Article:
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The cybersecurity skills shortage is a ‘misnomer’ says Robin Bylenga of DWS Group

Written by Thu 23 Feb 2023

Ahead of Cloud & Cyber Security Expo at ExCeL London on 8-9 March, Robin Bylenga spoke with Techerati on the human element of cybersecurity, the skills shortage, and diversity.

Robin is the Information Security Awareness, Education and Communications Lead at DWS Group. She will join a panel at Cloud & Cyber Security Expo on the importance of active threat detection.

> Register Your Interest for Cloud & Cyber Security Expo 2024

What is the most significant challenge facing cybersecurity professionals in 2023?

“We are always facing advanced and more sophisticated attacks through phishing, particularly on mobile devices and business email,” said Robin, whose focus is largely on the human factors and internal threat management, which are often the weakest links.

“A lot of the time, we are playing catch-up. More and more aggressive attacks are happening where we least expect them. We are busier, we have so much going on in our lives and there is so much noise with our mobile phones, laptops, and other devices,” added Robin.

It is important for people to stay alert at work, but to also be mindful of their fatigue because this can be when you are most at risk.

What is the biggest cybersecurity opportunity for business leaders?

For Robin, there is an opportunity to educate and help colleagues protect their company and themselves.

Robin recalled a particular discussion with a colleague: “He said ‘I don’t know why you’re bothering me with security, isn’t that your job?. But I think of this quote by Jenny Radcliffe, The People Hacker, ‘I don’t need to break into your locks… I just need one person’.”

When asked whether the attitudes of her former colleague still exists in workplace cultures, Robin believes it has changed to a healthy belief that everybody’s job is security.

“When you are responsible for developing a culture, it is not an overnight process. It takes at least 18 to 24 months. It is critical to align security culture goals with business goals. Security cannot get in the way of a functioning business because people want to do their jobs and they want to do it well.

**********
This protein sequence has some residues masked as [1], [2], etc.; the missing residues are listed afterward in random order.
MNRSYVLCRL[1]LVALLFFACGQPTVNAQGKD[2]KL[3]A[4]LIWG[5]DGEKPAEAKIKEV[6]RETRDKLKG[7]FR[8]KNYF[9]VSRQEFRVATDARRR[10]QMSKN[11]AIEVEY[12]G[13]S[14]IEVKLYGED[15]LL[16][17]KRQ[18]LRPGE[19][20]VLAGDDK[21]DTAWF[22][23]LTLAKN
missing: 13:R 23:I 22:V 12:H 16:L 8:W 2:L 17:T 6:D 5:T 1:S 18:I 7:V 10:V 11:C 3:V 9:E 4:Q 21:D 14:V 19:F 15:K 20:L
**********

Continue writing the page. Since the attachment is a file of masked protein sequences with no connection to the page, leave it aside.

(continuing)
“Security should be a blame free, not accountability free culture. What we really want is to build a culture of reporting.”

> Watch the full interview with Robin

Does the cybersecurity skills shortage really exist?

Robin believes the cybersecurity skills shortage is a misnomer, as there are many talented individuals of all backgrounds  that are interested in this line of work.

“I think we are not communicating correctly with our HR departments and writing the correct job descriptions. We are asking too much on CVs and paying too little. We have all seen the job descriptions that want 10 years of experience in one program, but it has only been around for five years. You want all this experience and a CISSP that takes five years to get.

“We have got to have a ‘get real’ discussion. I have a lot of colleagues that have had a hard time finding positions, so I find it shocking every time I hear ‘skills shortage’. If so, why? If your company is having such a hard time finding positions, I would take a look inside,” said Robin.

Part of the key to tackling any believed skills shortage is through embracing diverse talents of all gender, age, ethnicity, sexuality, and background.

“When we talk about diversity, it’s not just ticking boxes, it’s not just making sure that we all have someone to talk to at lunch. It is about bringing in different viewpoints.”

Robin recognised the importance of in-person events like Cloud & Cyber Security Expo as a place where building networks and speaking to people who have different perspectives is good for business.

“I hope that I can bring value to to this conversation and I’m really excited to be a part of it,” added Robin.

Written by Thu 23 Feb 2023

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